In this stimulating place, our senses were heightened in ways we had never felt.

And he didn’t feel like he needed to keep us confined to the room, as stimulating as it was. If the spirit moved him, we’d break from a lesson and take the classroom outside. One time he marched us outside and we had an airplane-making/throwing contest. I’m sure Mr. Hostetter threw in a lesson about aerodynamics and physics to justify the excursion and fend off the complaints of a few outraged fellow teachers—and they did complain.

That’s why the students in the other fifth-grade class—taught by a veteran teacher with restraint, defined borders, and conventional wisdom—were insanely jealous of us.

“What did you do this morning?” one of them would ask me during lunch.

“We went outside and studied the movement of earthworms,” I’d reply.

“You didn’t!”

“Yes, we did! For two hours! Na-na-na-na-na-na!

I wanted very much to please Mr. Hostetter. I wanted to do my very best because I knew he cared so passionately.

That’s where that aqua-colored notebook came in. He’d use his prodigious artistic talent to draw a multitude of animals for us to study. Then he’d mimeograph the sheets, give them to us and tell us to put them in our binder. He had a master notebook that showed us exactly how it should look after we used colored pencils to depict each animal’s characteristics. He’d give us one-on-one instruction, telling us the sequence in which we should apply the shadings in order to get it just right.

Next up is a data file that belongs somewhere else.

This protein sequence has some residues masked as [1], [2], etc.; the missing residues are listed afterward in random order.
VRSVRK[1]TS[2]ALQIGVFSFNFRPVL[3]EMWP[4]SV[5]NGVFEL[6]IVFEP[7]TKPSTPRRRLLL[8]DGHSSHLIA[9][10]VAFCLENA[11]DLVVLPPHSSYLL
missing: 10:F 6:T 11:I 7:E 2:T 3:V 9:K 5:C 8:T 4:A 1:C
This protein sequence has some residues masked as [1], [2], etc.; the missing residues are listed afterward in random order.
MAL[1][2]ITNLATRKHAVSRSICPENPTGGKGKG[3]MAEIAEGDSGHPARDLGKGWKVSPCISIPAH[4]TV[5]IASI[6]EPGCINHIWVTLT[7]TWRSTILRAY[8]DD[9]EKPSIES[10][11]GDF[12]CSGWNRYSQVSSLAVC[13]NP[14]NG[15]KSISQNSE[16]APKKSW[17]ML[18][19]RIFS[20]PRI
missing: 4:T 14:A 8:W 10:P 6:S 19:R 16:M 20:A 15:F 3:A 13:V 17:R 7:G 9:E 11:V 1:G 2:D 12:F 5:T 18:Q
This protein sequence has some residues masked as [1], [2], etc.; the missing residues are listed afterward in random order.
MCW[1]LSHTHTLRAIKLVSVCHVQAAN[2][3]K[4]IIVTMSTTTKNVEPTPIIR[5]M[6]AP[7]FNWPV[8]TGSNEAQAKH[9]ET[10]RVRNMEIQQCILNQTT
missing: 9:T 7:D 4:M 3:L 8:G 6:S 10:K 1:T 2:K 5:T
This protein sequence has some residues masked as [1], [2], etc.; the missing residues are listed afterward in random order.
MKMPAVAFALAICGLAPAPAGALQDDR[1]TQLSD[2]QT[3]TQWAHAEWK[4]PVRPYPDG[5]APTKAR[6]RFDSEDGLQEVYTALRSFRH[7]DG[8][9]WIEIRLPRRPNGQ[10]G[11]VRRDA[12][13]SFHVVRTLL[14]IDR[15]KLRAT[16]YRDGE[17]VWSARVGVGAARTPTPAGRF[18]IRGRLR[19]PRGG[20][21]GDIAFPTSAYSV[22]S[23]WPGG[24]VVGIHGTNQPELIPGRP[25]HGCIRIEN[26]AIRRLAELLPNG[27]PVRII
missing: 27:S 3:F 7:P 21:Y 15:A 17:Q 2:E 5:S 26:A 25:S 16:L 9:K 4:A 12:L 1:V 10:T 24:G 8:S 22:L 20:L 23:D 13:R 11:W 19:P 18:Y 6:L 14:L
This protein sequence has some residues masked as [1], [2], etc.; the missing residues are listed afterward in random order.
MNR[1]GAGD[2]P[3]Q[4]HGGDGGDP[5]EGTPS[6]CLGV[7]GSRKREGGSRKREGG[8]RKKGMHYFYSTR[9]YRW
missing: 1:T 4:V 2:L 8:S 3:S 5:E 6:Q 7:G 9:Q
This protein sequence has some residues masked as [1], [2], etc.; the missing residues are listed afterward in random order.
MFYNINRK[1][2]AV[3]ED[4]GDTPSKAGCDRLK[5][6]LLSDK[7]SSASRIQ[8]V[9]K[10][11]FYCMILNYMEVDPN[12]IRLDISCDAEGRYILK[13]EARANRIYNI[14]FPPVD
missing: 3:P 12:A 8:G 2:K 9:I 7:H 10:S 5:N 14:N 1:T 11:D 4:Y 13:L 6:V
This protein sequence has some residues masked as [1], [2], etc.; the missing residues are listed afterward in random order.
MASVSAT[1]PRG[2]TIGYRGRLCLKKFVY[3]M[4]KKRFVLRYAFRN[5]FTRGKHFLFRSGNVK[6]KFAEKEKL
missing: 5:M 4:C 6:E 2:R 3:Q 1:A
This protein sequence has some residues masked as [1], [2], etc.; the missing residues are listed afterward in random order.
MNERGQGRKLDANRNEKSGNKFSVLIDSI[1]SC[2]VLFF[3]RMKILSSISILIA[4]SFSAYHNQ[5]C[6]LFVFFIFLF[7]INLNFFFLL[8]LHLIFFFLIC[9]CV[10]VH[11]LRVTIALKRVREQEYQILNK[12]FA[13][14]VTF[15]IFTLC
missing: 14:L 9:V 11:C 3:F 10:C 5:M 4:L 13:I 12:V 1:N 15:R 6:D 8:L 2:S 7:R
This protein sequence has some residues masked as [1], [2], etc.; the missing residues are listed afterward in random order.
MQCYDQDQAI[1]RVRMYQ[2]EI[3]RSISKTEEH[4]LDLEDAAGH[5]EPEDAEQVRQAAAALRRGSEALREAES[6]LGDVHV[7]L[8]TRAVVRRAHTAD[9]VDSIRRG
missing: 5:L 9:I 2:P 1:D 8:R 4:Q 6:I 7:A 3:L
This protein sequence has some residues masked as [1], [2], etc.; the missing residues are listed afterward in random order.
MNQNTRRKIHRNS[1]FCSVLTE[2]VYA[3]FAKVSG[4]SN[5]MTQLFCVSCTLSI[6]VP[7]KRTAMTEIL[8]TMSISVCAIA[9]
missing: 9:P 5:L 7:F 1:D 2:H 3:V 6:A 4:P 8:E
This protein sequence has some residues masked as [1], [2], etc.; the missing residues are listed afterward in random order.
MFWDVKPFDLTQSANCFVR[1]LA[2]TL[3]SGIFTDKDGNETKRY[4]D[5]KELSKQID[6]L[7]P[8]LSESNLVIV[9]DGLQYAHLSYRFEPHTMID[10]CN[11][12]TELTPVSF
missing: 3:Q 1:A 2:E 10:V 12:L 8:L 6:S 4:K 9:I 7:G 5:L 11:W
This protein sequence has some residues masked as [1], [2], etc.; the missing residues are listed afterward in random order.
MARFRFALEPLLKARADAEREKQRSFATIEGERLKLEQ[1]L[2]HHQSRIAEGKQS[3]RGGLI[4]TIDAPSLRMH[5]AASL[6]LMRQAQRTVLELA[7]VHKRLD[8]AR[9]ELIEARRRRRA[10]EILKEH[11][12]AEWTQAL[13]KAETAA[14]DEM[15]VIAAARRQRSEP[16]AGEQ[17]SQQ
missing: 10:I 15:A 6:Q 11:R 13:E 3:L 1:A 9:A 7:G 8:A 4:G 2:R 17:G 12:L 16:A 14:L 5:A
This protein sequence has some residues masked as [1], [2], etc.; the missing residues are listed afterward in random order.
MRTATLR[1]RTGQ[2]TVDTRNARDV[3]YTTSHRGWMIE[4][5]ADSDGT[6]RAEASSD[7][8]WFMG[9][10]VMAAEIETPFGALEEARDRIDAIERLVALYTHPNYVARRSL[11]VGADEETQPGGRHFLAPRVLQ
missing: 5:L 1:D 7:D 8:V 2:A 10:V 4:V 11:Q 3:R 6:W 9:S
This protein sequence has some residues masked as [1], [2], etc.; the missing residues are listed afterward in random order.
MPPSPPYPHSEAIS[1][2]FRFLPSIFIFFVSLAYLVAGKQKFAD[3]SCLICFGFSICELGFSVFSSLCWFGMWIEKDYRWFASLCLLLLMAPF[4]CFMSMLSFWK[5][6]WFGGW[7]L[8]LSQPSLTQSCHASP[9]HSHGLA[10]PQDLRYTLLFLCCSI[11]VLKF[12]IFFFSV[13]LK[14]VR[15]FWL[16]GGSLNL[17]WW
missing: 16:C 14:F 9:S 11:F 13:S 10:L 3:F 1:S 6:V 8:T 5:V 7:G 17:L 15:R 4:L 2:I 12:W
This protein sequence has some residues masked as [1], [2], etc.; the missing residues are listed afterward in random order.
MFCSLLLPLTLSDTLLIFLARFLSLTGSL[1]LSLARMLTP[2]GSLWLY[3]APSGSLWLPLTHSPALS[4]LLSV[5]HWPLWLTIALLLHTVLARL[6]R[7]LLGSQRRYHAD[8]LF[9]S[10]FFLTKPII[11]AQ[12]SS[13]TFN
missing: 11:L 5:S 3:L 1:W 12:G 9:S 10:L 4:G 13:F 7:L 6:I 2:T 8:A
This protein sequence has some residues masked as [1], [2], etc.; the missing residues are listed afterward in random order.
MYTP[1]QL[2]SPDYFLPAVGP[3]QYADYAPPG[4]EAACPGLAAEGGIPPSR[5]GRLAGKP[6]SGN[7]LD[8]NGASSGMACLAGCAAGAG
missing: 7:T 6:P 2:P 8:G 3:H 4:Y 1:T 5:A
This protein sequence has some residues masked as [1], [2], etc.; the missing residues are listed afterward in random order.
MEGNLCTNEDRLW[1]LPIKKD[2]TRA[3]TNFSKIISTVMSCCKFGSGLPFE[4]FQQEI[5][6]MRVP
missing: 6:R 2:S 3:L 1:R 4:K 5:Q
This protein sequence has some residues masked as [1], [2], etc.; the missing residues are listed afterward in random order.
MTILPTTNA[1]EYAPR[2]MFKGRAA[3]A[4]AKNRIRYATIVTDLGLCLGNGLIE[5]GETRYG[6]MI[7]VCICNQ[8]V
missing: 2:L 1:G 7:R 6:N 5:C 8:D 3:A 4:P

I was one of the students who wanted to get it just right. He’d compliment me, saying, “Ricky, I love the way you did the purple and black shading on that Blue Mud Dauber’s wings!”

At the end of the year, all of us were crestfallen. We had always wanted to bust out of that school and frolic in the summer heat. Not now. We knew he had to set us loose, but the goodbyes seemed cruelly painful.

The next year, I saw Mr. Hostetter just about every day in the halls of Akron Elementary, and I remember being filled up with warmth that seemed to emanate from my very core. But in seventh grade, I was shuttled off to Ephrata Junior High School and entered the world of bus rides, locker mates and corporate, schedule-oriented education. After college, I moved away from Pennsylvania forever and had little contact with anyone from my school days.

I always wondered what happened to Mr. Hostetter, so I called Akron Elementary early in 2009. Much to my surprise, the secretary knew exactly who he was—she said he had taught there until his retirement in 2002. Much to my distress, she said he had passed away in 2006. She promised to track down some former teachers and ask them to call me.

Two days later, the phone rang. “This is Janice Hostetter, Aaron Hostetter’s widow.”

Over the course of the next week, we talked three times for a total of more than two hours. We laughed and we cried. She told me so many things I did not know, so many things that opened a new window into his soul.

She said that when he retired, the school constructed a wooden bench with a plaque just outside the entrance, and dedicated it to him while 200 current and former teachers and students looked on. She said that she is still working through profound stages of grief. Sometimes, on a difficult day, she will drive five miles to Akron Elementary and sit on that bench.

“Just to be close,” she said.

I told her nothing would make me happier than to join her on that bench.

~Rick Weber